Authorities said the melee began at 10:30 p.m., when police and paramedics were rushing to get to a traffic accident just south of the campus. As paramedics tried to assist the victim, revelers began throwing things at them.

About 30 officers tried to clear the scene. But before they could finish, they were called off to another disturbance several blocks away. “They were met with a barrage of bricks, rocks, pieces of tile, street signs and other items,” according to a police statement.

Using loudspeakers, the officers tried to persuade the crowd to disperse. Then, according to freshman Heath Patton, they got creative: “The cops started blaring on the p.a. system, ‘Assault on police officers will not look good on your resume!’ ”

The riot did not break up until the police resorted to spraying the crowd with water and tear gas. Meanwhile, at yet a third site, John Martin, owner of the Campus Bottle liquor store, had already shut down his business--four hours earlier than usual.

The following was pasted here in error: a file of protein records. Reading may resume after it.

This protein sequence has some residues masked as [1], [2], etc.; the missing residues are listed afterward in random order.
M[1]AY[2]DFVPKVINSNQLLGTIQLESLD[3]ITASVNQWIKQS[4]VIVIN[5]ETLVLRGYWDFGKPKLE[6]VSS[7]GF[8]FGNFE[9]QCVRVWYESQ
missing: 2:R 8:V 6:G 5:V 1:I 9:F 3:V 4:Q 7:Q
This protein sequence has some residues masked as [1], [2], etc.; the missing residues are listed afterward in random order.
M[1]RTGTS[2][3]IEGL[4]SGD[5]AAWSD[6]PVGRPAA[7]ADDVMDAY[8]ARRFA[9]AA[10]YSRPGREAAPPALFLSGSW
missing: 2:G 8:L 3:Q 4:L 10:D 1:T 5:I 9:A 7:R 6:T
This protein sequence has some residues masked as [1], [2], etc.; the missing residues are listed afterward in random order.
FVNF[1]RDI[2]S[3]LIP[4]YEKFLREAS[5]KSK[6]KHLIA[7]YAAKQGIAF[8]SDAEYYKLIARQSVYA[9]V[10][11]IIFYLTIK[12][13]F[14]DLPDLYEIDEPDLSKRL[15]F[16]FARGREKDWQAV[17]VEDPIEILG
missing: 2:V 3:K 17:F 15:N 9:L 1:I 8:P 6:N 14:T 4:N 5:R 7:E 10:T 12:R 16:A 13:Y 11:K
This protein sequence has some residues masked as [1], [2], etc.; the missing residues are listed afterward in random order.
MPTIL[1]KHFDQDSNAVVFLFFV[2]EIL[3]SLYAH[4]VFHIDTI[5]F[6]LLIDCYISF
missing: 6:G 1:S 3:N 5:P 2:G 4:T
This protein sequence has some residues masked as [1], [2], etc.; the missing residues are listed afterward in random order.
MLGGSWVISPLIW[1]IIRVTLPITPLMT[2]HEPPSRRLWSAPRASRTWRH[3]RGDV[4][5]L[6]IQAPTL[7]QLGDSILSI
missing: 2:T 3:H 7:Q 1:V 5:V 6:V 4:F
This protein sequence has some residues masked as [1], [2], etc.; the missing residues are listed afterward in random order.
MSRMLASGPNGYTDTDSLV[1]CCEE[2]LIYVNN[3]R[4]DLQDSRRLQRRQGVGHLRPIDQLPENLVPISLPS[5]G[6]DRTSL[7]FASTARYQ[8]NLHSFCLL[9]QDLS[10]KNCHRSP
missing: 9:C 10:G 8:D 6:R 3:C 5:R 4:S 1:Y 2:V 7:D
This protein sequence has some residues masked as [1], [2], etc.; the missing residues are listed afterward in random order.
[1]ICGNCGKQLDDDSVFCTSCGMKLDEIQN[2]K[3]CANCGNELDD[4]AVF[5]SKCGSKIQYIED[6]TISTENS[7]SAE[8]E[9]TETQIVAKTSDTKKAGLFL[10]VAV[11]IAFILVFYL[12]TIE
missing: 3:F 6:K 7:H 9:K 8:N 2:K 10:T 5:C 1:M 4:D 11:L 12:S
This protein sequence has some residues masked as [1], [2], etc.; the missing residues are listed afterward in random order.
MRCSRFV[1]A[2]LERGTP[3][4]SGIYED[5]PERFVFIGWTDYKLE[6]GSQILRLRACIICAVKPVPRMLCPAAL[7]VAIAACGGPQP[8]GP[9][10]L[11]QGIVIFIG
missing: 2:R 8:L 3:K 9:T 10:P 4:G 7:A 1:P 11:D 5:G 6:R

“The crowd was too big outside and it was getting to where I couldn’t control the number of people coming in,” he said. “So we closed up, hoping they would have all gone away and cleared out.”

But the revelers demanded more beer. They smashed his windows with a stop sign. Soon, the “bottle war,” as one spectator called it, was under way. “We were exchanging projectiles,” said Martin, adding that he and his employees were afraid to leave the store. “We didn’t have any place to go. The building was surrounded.”

Eventually, the police came. When it was over, a truck drove by, its large headlights illuminating the street.

“What you could see was the glittering of glass,” said Wicka, the student who had watched from her porch. “The street was actually wet from alcohol, from beer. And the gutters, all of them were filled up to curb level on both sides with glass and cans.”